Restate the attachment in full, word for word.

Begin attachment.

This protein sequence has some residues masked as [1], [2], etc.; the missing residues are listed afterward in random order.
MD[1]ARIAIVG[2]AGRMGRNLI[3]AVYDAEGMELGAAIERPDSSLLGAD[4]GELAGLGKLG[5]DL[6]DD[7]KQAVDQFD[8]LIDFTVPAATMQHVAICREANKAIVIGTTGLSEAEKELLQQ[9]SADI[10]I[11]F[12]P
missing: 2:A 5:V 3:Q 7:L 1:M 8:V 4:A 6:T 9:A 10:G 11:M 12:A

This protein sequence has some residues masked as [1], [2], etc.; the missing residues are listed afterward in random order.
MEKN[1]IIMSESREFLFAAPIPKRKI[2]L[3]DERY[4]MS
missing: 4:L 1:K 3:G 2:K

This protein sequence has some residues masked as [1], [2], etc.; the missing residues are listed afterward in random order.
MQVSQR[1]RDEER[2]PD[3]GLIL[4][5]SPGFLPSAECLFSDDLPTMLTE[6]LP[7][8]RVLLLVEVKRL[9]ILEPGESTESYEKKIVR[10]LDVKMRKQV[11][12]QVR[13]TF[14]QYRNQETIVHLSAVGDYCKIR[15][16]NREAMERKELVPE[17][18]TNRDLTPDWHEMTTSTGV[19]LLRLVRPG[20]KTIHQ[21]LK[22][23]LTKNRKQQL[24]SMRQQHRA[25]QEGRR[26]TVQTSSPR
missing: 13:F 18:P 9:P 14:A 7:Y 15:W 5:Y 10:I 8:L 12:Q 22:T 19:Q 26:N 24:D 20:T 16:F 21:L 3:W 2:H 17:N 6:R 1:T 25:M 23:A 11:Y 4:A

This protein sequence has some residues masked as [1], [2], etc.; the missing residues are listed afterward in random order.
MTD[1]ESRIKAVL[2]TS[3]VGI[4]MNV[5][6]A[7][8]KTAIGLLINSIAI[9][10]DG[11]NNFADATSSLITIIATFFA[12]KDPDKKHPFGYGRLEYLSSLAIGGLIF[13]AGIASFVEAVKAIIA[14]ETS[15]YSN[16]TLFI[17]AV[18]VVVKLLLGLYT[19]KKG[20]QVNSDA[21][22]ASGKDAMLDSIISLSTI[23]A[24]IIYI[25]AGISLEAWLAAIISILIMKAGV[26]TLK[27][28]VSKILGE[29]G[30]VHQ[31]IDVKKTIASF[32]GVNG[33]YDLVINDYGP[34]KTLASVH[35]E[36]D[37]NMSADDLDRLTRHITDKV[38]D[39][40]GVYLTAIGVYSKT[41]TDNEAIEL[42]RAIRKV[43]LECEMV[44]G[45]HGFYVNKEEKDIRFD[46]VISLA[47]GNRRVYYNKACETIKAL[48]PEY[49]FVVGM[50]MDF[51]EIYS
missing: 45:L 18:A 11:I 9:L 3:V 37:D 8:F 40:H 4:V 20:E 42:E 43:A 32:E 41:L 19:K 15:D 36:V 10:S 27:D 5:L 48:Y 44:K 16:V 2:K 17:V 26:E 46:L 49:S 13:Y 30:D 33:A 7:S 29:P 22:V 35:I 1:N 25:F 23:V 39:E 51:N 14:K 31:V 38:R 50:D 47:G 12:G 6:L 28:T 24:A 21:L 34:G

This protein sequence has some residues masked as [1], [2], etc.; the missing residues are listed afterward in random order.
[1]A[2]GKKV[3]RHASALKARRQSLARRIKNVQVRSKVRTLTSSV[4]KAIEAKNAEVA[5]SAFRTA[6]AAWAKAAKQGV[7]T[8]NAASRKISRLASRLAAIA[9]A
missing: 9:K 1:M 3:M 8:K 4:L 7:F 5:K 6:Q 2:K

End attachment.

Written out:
This protein sequence has some residues masked as [1], [2], etc.; the missing residues are listed afterward in random order.
MD[1]ARIAIVG[2]AGRMGRNLI[3]AVYDAEGMELGAAIERPDSSLLGAD[4]GELAGLGKLG[5]DL[6]DD[7]KQAVDQFD[8]LIDFTVPAATMQHVAICREANKAIVIGTTGLSEAEKELLQQ[9]SADI[10]I[11]F[12]P
missing: 2:A 5:V 3:Q 7:L 1:M 8:V 4:A 6:T 9:A 10:G 11:M 12:A

This protein sequence has some residues masked as [1], [2], etc.; the missing residues are listed afterward in random order.
MEKN[1]IIMSESREFLFAAPIPKRKI[2]L[3]DERY[4]MS
missing: 4:L 1:K 3:G 2:K

This protein sequence has some residues masked as [1], [2], etc.; the missing residues are listed afterward in random order.
MQVSQR[1]RDEER[2]PD[3]GLIL[4][5]SPGFLPSAECLFSDDLPTMLTE[6]LP[7][8]RVLLLVEVKRL[9]ILEPGESTESYEKKIVR[10]LDVKMRKQV[11][12]QVR[13]TF[14]QYRNQETIVHLSAVGDYCKIR[15][16]NREAMERKELVPE[17][18]TNRDLTPDWHEMTTSTGV[19]LLRLVRPG[20]KTIHQ[21]LK[22][23]LTKNRKQQL[24]SMRQQHRA[25]QEGRR[26]TVQTSSPR
missing: 13:F 18:P 9:P 14:A 7:Y 15:W 5:Y 10:I 8:L 12:Q 22:T 19:Q 26:N 24:D 20:T 16:F 21:L 3:W 2:H 17:N 6:R 1:T 25:M 23:A 11:Y 4:A

This protein sequence has some residues masked as [1], [2], etc.; the missing residues are listed afterward in random order.
MTD[1]ESRIKAVL[2]TS[3]VGI[4]MNV[5][6]A[7][8]KTAIGLLINSIAI[9][10]DG[11]NNFADATSSLITIIATFFA[12]KDPDKKHPFGYGRLEYLSSLAIGGLIF[13]AGIASFVEAVKAIIA[14]ETS[15]YSN[16]TLFI[17]AV[18]VVVKLLLGLYT[19]KKG[20]QVNSDA[21][22]ASGKDAMLDSIISLSTI[23]A[24]IIYI[25]AGISLEAWLAAIISILIMKAGV[26]TLK[27][28]VSKILGE[29]G[30]VHQ[31]IDVKKTIASF[32]GVNG[33]YDLVINDYGP[34]KTLASVH[35]E[36]D[37]NMSADDLDRLTRHITDKV[38]D[39][40]GVYLTAIGVYSKT[41]TDNEAIEL[42]RAIRKV[43]LECEMV[44]G[45]HGFYVNKEEKDIRFD[46]VISLA[47]GNRRVYYNKACETIKAL[48]PEY[49]FVVGM[50]MDF[51]EIYS
missing: 45:L 18:A 11:I 9:L 3:V 37:D 8:F 40:H 4:V 20:E 42:E 43:A 32:E 41:L 19:K 15:D 36:V 10:S 27:D 5:L 48:Y 44:K 16:V 2:K 17:V 26:E 46:L 49:S 13:Y 30:D 33:A 7:S 29:P 22:V 35:I 1:N 25:F 23:V 39:E 51:N 14:K 31:V 38:R 50:D 47:G 12:G 6:L 28:T 24:A 21:L 34:G

This protein sequence has some residues masked as [1], [2], etc.; the missing residues are listed afterward in random order.
[1]A[2]GKKV[3]RHASALKARRQSLARRIKNVQVRSKVRTLTSSV[4]KAIEAKNAEVA[5]SAFRTA[6]AAWAKAAKQGV[7]T[8]NAASRKISRLASRLAAIA[9]A
missing: 9:K 1:M 3:M 8:K 4:L 7:F 5:K 6:Q 2:K